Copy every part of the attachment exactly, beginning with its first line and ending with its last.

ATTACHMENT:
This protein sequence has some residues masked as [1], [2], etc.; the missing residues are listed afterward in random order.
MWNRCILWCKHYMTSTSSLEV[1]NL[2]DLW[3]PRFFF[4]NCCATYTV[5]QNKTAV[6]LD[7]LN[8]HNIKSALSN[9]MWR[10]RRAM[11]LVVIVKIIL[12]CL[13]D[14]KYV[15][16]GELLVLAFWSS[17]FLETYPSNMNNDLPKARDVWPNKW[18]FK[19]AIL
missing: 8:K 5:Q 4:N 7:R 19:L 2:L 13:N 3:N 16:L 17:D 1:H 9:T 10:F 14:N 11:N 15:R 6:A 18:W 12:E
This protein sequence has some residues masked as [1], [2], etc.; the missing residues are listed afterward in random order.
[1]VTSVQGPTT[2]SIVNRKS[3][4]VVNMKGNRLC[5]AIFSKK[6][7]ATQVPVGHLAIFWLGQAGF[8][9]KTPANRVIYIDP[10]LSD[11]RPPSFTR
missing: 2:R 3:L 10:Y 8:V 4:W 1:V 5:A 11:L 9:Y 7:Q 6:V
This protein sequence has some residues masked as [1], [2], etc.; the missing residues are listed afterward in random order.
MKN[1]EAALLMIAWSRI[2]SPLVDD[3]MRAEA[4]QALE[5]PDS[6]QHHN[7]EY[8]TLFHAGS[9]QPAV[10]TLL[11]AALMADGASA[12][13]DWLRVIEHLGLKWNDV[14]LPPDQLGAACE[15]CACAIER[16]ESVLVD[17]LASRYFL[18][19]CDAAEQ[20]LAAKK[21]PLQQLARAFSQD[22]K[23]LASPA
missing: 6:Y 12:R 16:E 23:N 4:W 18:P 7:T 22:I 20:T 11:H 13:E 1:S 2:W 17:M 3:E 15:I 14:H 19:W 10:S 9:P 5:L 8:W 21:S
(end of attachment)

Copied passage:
This protein sequence has some residues masked as [1], [2], etc.; the missing residues are listed afterward in random order.
MWNRCILWCKHYMTSTSSLEV[1]NL[2]DLW[3]PRFFF[4]NCCATYTV[5]QNKTAV[6]LD[7]LN[8]HNIKSALSN[9]MWR[10]RRAM[11]LVVIVKIIL[12]CL[13]D[14]KYV[15][16]GELLVLAFWSS[17]FLETYPSNMNNDLPKARDVWPNKW[18]FK[19]AIL
missing: 8:K 5:Q 4:N 7:R 19:L 2:L 13:N 3:N 16:L 17:D 1:H 9:T 10:F 14:N 11:N 15:R 6:A 18:W 12:E
This protein sequence has some residues masked as [1], [2], etc.; the missing residues are listed afterward in random order.
[1]VTSVQGPTT[2]SIVNRKS[3][4]VVNMKGNRLC[5]AIFSKK[6][7]ATQVPVGHLAIFWLGQAGF[8][9]KTPANRVIYIDP[10]LSD[11]RPPSFTR
missing: 2:R 3:L 10:Y 8:V 4:W 1:V 5:A 11:L 9:Y 7:Q 6:V
This protein sequence has some residues masked as [1], [2], etc.; the missing residues are listed afterward in random order.
MKN[1]EAALLMIAWSRI[2]SPLVDD[3]MRAEA[4]QALE[5]PDS[6]QHHN[7]EY[8]TLFHAGS[9]QPAV[10]TLL[11]AALMADGASA[12][13]DWLRVIEHLGLKWNDV[14]LPPDQLGAACE[15]CACAIER[16]ESVLVD[17]LASRYFL[18][19]CDAAEQ[20]LAAKK[21]PLQQLARAFSQD[22]K[23]LASPA
missing: 6:Y 12:R 16:E 23:N 4:W 18:P 7:T 22:I 20:T 11:H 13:E 1:S 2:W 17:M 3:E 15:I 14:H 19:W 10:S 9:P 5:L 8:W 21:S